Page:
Klout makes influence matter… a lot!

by Amber Dermoudy
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It’s always a good feeling when you know people pay attention to things you post online. When your friends on Facebook are liking, commenting on and sharing your various memes and anecdotes. And let’s face it, who doesn’t like to get a retweet on Twitter spanned by your unassuming wit?

Sometimes it’s nice to feel that your opinion matters and people listen to you – but does a couple of likes on Facebook mean you have any actual influence?

In today’s article, I would like to discuss the importance and measurability of your social influence using an analytics tools called Klout.

So what is Klout?

Klout is a social media analytics platform. In a nutshell, social media analytics is a research method that the computer and math people use to crunch some numbers out of what people talk about on Twitter or Facebook. Of course, it gets way more complicated than that. But what you need to know about social media analytics is that it systematically measures trends and changes that happen within the social network’s sphere of activity. These trends usually pertain to the most popular issues, people or moods. The information gathered from social media analytics like Klout is used for a huge range of valuable things.

Klout in particular measures your influence in the social media network by letting you know how popular you are within your network on Facebook, Twitter and others like Google Plus. Feels like high school all over again? Not quite. Klout’s definition of influence is your clout within your interests. The way it works basically is that you sign up for free and you identify your areas of interest, whether it’s entertainment, gaming, cooking and so on. Once that’s done, Klout tracks the activity in your network to see how influential you are in those respects.

You will then be issued with a Klout Score, which is determined by three main factors: True Reach, Amplification, and Network.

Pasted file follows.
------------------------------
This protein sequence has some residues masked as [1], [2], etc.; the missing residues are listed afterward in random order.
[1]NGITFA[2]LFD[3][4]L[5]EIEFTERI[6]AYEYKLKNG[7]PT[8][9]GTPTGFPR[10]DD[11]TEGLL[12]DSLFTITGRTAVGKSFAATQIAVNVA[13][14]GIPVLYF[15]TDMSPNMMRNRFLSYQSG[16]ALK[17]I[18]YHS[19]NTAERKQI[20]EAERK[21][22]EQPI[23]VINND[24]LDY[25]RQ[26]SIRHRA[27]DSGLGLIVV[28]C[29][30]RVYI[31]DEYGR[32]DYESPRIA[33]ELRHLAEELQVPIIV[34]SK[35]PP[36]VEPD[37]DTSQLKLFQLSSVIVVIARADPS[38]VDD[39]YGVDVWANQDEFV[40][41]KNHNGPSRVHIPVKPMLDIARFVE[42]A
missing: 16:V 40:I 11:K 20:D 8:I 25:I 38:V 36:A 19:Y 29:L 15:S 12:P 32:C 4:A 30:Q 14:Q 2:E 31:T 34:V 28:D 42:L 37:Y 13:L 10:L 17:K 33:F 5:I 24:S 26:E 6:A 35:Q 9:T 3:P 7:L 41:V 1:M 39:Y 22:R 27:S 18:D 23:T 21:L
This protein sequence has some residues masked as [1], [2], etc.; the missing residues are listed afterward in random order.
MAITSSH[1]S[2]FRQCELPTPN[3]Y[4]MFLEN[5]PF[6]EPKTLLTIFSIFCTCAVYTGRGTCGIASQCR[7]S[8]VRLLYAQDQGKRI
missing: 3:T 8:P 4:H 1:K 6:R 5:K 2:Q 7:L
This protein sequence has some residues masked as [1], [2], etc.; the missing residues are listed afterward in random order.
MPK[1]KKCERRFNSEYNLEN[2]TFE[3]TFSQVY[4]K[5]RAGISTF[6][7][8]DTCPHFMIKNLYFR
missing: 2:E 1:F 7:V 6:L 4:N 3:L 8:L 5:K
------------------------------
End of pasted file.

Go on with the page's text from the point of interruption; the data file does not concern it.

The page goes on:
Your True Reach is our circle of influence. These are your true friends on your Facebook or Twitter profile who read, respond to and/or share what you say or post about. Klout is smart enough to weed out your “generic” friends or those whom you added on Facebook never to talk to again. On the other hand, your Amplification is how big of an impact you make within your True Reach. Do people respond to your posts and share them? Lastly, your Network is how big your circle of influence gets beyond your True Reach. It basically measures how influential the people you influence are.

If any of these factors increase over time, your Klout Score increases proportionally as well. Of course, the actual algorithm gets way more nerdy, but that’s basically how it works.

So in essence, the Klout Score is not just there to boost or shrink your ego – at least that’s not the point of founders, Joe Fernandez and Binh Tran designed it to be.

Different brands and businesses use the Klout Score to keep track of the most influential people – and this is where it gets interesting.

Klout Perks are products or services offered free to the most influential people in any or all the social media networks. These businesses want to use your influence to get insight on how their target market responds to their products. The higher your Klout Score is, the more perks you’re eligible to redeem. These perks can range from discounts on food to getting the latest iPhone for free. If you like the product, you can choose to post about it. If you don’t like it, you can post about it, too. If you don’t feel like saying anything about it, you can keep silent. Regardless of what you do, the brands get insight – without any strings attached. For these businesses, using the social media for growth is the name of the game – it just happens that your influence can be part of it.

Best of all, Klout doesn’t post or publish anything to the advertisers. What all the brands will know is your Klout Score and the nature of your influence. Klout takes privacy very seriously – which makes sense as their business depends on it. There really isn’t anything to lose. Just when you thought being influential was just a bit of fun, , Klout has changes the game entirely.

What experiences have you had using Klout? Care to share your Klout Score with us?

by Amber Dermoudy
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